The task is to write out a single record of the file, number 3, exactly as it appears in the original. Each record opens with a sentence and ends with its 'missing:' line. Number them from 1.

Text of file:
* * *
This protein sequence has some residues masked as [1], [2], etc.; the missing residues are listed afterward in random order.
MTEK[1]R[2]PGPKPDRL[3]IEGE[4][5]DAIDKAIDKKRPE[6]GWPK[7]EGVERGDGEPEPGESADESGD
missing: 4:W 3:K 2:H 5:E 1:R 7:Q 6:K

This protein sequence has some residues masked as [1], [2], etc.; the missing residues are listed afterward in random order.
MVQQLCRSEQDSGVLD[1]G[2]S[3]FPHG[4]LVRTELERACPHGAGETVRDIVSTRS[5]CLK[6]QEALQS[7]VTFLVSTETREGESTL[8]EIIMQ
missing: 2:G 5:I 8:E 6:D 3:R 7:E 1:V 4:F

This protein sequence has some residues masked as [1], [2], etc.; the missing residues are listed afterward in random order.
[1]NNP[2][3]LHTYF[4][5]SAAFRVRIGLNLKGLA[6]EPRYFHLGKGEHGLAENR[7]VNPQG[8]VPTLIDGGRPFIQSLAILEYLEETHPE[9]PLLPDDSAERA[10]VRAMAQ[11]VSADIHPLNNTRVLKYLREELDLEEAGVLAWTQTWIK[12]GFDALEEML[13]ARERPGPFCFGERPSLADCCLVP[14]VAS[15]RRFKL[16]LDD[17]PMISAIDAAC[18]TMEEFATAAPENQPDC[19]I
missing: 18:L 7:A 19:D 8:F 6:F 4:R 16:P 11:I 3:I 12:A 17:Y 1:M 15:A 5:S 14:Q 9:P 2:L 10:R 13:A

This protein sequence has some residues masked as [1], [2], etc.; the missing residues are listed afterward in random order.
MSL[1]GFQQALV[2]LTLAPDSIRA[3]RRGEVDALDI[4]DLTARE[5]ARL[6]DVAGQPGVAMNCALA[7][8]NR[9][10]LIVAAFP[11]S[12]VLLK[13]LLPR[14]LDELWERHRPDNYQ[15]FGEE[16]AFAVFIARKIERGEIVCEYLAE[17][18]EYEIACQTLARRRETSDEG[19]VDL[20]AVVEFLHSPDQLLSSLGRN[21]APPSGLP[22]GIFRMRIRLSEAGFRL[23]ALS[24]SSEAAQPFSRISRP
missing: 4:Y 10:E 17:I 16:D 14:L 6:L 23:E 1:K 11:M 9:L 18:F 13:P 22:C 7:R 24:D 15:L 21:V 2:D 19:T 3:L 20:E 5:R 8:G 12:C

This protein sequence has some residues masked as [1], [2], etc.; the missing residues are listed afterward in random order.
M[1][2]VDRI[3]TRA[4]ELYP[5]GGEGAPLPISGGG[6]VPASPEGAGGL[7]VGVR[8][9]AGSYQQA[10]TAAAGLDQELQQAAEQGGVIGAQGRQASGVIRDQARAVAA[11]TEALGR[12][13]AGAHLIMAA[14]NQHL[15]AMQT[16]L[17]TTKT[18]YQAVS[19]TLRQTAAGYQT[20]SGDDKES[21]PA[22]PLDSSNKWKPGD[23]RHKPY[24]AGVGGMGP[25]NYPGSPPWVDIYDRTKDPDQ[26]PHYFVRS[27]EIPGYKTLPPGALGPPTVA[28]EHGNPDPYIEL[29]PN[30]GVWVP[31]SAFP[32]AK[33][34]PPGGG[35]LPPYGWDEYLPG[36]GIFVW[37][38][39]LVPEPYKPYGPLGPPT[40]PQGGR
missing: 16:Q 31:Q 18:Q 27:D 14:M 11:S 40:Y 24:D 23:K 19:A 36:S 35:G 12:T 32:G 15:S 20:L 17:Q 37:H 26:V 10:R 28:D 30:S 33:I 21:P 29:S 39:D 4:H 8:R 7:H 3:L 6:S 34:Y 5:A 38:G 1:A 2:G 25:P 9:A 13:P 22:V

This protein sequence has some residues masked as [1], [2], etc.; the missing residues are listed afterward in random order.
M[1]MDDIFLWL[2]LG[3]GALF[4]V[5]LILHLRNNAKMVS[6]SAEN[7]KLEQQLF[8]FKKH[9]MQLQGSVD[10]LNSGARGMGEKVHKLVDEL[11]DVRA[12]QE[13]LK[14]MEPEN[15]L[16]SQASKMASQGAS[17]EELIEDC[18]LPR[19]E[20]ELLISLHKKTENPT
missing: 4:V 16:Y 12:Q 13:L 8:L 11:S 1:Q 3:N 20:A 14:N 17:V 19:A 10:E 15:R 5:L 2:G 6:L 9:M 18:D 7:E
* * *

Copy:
This protein sequence has some residues masked as [1], [2], etc.; the missing residues are listed afterward in random order.
[1]NNP[2][3]LHTYF[4][5]SAAFRVRIGLNLKGLA[6]EPRYFHLGKGEHGLAENR[7]VNPQG[8]VPTLIDGGRPFIQSLAILEYLEETHPE[9]PLLPDDSAERA[10]VRAMAQ[11]VSADIHPLNNTRVLKYLREELDLEEAGVLAWTQTWIK[12]GFDALEEML[13]ARERPGPFCFGERPSLADCCLVP[14]VAS[15]RRFKL[16]LDD[17]PMISAIDAAC[18]TMEEFATAAPENQPDC[19]I
missing: 18:L 7:A 19:D 8:F 6:F 4:R 16:P 11:I 3:I 12:A 17:Y 1:M 15:A 5:S 14:Q 9:P 2:L 10:R 13:A